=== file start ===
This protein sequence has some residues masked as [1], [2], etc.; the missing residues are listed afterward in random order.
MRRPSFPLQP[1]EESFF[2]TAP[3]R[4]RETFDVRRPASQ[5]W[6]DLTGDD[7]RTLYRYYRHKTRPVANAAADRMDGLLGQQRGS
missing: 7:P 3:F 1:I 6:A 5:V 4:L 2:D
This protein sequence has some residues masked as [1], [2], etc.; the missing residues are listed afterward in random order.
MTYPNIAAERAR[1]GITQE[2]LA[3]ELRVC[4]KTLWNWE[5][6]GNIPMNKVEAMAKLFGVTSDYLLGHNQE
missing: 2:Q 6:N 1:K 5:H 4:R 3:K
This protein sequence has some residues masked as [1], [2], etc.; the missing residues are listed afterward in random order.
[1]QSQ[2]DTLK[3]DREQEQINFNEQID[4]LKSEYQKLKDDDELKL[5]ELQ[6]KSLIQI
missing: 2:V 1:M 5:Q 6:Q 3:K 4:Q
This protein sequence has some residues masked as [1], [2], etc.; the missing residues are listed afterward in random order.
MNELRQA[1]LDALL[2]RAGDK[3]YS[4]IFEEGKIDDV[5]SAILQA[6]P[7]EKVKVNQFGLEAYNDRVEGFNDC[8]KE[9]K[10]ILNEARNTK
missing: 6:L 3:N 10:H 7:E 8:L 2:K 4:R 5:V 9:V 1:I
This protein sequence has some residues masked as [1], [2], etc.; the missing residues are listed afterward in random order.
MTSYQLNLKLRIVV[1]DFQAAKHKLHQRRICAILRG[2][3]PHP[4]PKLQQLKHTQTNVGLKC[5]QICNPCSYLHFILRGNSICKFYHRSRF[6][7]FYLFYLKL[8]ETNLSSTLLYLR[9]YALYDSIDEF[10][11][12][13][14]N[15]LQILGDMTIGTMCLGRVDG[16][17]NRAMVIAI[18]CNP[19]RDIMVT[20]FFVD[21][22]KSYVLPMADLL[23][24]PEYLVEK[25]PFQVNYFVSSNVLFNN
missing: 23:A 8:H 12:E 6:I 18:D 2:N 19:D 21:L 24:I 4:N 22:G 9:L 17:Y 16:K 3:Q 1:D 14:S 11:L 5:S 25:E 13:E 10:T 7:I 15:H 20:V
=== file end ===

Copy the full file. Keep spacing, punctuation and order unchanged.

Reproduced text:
This protein sequence has some residues masked as [1], [2], etc.; the missing residues are listed afterward in random order.
MRRPSFPLQP[1]EESFF[2]TAP[3]R[4]RETFDVRRPASQ[5]W[6]DLTGDD[7]RTLYRYYRHKTRPVANAAADRMDGLLGQQRGS
missing: 7:P 3:F 1:I 6:A 5:V 4:L 2:D
This protein sequence has some residues masked as [1], [2], etc.; the missing residues are listed afterward in random order.
MTYPNIAAERAR[1]GITQE[2]LA[3]ELRVC[4]KTLWNWE[5][6]GNIPMNKVEAMAKLFGVTSDYLLGHNQE
missing: 2:Q 6:N 1:K 5:H 4:R 3:K
This protein sequence has some residues masked as [1], [2], etc.; the missing residues are listed afterward in random order.
[1]QSQ[2]DTLK[3]DREQEQINFNEQID[4]LKSEYQKLKDDDELKL[5]ELQ[6]KSLIQI
missing: 2:V 1:M 5:Q 6:Q 3:K 4:Q
This protein sequence has some residues masked as [1], [2], etc.; the missing residues are listed afterward in random order.
MNELRQA[1]LDALL[2]RAGDK[3]YS[4]IFEEGKIDDV[5]SAILQA[6]P[7]EKVKVNQFGLEAYNDRVEGFNDC[8]KE[9]K[10]ILNEARNTK
missing: 6:L 3:N 10:H 7:E 8:L 2:K 4:R 5:V 9:V 1:I
This protein sequence has some residues masked as [1], [2], etc.; the missing residues are listed afterward in random order.
MTSYQLNLKLRIVV[1]DFQAAKHKLHQRRICAILRG[2][3]PHP[4]PKLQQLKHTQTNVGLKC[5]QICNPCSYLHFILRGNSICKFYHRSRF[6][7]FYLFYLKL[8]ETNLSSTLLYLR[9]YALYDSIDEF[10][11][12][13][14]N[15]LQILGDMTIGTMCLGRVDG[16][17]NRAMVIAI[18]CNP[19]RDIMVT[20]FFVD[21][22]KSYVLPMADLL[23][24]PEYLVEK[25]PFQVNYFVSSNVLFNN
missing: 23:A 8:H 12:E 6:I 18:D 2:N 19:D 21:L 24:I 4:N 22:G 9:L 17:Y 16:K 3:Q 1:D 14:S 11:L 5:S 25:E 13:E 10:T 7:I 15:H 20:V